In 2007 the Explora all-inclusive hotel opened on Easter Island. The hotel has expansive windows and outdoor areas to see the beautiful views on the south side of the island. The air smells so good. It feels like pollution has not yet come to this remote part of the world.

We arrive at lunchtime and a woman starts talking to us. I travel alone often and I’m always in awe of people who can do that. We are a little surprised but chat a bit with her about the island.

After lunch, we are taken on our first tour of the Moai with two couples from Missouri. Meeting Americans abroad is tricky in Trump’s America. We are sure they are Trump supporters and to them we must be California liberals. We know they own guns. In our minds this means that they must like racist, narcissistic bullies. Someone asks me what I do? I say that I  write a travel blog. Another one snaps, ”I don’t want to be in your blog.” I want to answer that I’m way too self-centered to write about you. This isn’t starting well.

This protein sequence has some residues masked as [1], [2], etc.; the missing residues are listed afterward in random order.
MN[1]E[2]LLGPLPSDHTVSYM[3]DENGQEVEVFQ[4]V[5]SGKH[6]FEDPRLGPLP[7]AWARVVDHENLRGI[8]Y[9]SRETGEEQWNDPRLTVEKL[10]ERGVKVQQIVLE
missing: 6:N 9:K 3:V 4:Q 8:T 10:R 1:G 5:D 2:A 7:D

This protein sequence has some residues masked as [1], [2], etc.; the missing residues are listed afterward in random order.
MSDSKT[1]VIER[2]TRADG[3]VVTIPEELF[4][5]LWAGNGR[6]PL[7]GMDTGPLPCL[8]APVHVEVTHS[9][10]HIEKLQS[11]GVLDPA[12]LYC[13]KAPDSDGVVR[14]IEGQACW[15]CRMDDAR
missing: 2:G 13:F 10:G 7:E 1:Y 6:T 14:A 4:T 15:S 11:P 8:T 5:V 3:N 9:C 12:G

We make a decision to not talk about politics and not be those judgmental California liberals that we were about to become. Those people turn out to be nice and interesting. I don’t know who they voted for but they aren’t thrilled with what is happening in the country now either. They became the people who experienced Easter Island at the same time in the same way that we did. They will always be part of our amazing memories here. The woman who snapped at me wasn’t feeling well and we were tired from jet lag and the long plane rides. The lesson for me is don’t judge people on your worst traveling day.